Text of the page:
First, they have often lost the family support in the person of the prisoner; next, they wait in suspense worse than actual death for the result of the impending trial, and fearing often to reveal to those about them who they are, and why they are so destitute; and lastly, poor as they are, they know that the Government allows but fifty centimes a day for the use of each prisoner, and provides nothing else, not even a bed, only straw, and whatever more he has (and many are very ill) must[Pg 46] be provided by the friends from outside. You will see how the hungry mouths and wretched homes would be robbed by pity and anxiety to supply this necessity.

I have made it a portion of my care to find and supply some of these families; it can only be some, for there cannot be less than twenty thousand of them. There are forty thousand prisoners.

The next in order, and a still more wretched class, if possible, so far as extreme homelessness and nothingness can go, are the outcoming Alsatians. The time has arrived for each to decide individually which to become, and remaining to take the oath of allegiance to Germany. In their ignorance and infatuation, they still believe France to be the greatest nation of the earth, and, in spite of her recent reverses, watch with unflinching faith to see her, at no distant day, rise in all her old-time power and glory, and advance in majesty to take back her lost possessions; and to them the thought is death, that, in that proud day, second only to the Resurrection, they and their sons must bend their necks to the Prussian helmet, and point their guns against the Eagles of France. Impudent expressions touching these points bring them into unpleasant relations with the German soldiery still stationed among them, who probably do not hesitate to mention unwelcome and unpalatable facts. This “last feather” is too much, and, finding the burden too heavy to be borne, the incensed father, or, too often, the widowed mother, gathers up the family of growing children, and, turning the back upon the blackened walls and trampled fields of the old home, makes the nearest point of the French lines and comes out defiant, with never a penny or a morsel. The French are glad to receive them, feel complimented by their loyalty, but are burdened and embarrassed by them. Societies for their relief are formed at many points, but it is only the merest trifle they can do for them, excepting to aid in finding employment. This often takes a long time, and the interim of waiting is something fearful. I found them largely at Lyons, which is one of the points they make on their way to the South of France, and Algiers. Again I found them at Paris, where several thousands have come in, every train bringing them, especially the night trains.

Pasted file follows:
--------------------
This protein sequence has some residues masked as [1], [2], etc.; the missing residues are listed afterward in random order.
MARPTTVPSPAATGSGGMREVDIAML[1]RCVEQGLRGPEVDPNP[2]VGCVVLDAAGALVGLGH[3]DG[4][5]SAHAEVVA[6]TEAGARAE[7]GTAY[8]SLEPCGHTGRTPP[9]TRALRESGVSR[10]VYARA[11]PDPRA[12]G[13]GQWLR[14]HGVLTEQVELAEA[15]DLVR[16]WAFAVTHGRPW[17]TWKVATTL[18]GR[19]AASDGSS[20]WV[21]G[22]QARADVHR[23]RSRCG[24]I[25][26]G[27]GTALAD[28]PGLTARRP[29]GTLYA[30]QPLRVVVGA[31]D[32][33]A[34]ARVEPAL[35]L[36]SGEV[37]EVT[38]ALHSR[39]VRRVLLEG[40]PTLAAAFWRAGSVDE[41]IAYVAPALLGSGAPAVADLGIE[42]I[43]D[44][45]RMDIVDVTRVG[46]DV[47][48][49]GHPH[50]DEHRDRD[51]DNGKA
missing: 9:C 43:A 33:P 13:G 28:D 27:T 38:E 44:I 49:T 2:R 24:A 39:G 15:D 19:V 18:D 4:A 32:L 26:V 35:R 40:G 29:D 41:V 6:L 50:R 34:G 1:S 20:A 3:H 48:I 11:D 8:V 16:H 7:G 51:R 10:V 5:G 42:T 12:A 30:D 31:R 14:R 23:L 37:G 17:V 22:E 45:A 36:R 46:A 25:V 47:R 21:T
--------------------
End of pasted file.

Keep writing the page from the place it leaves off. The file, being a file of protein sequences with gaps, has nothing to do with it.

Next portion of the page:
I have put in practice a lesson here which I learned in Germany fourteen months ago, when infuriated France drove all[Pg 47] her German families over her lines; viz., to meet and provide for them at the trains. No one can suppose for a moment that leaving Alsace and Lorraine and coming into France is not the most unwise and deplorable step these poor people could take; that they would not be a hundred-fold better off to remain. But I did not understand that your mission was to the wise, but to the unhappy, and I have taken the liberty to give them something.

But while occupied with those and these, I had by no means forgotten Belfort, or the fact that this was to be the great point when the right time should come. After leaving Paris, I met some very intelligent and practical gentlemen from that vicinity and learned of them many facts which have been of use to me, and always a confirmation of what we had both thought, viz., that help would be really more serviceable at the commencement of the cold weather than in midsummer. Their crops were abundant, especially grass. This set me to confer in Switzerland in reference to cows, and from these inquiries I learned something of a plan most gratifying if it could be realized, and I waited a little to see. This was in August, at which time, as you know, nearly all the cattle are on the mountains. On the 9th of October (“Le jour de la Saint Denis”) they are returned to the farms! There are then often too many for the winter and they can be purchased at lower rates. This, then, would be the time to purchase. But the good idea had entered into the minds of the Swiss to make a collection of cattle at that time for all the vicinity of Belfort and Montbéliard, or where the stock had been lost. They could do this without sending money out of Switzerland, which they desired to avoid, having already done so much of it. They carried out their plan, and when the time arrived commenced sending, and are still sending, to this region nearly as much stock as it is thought they can keep through the winter.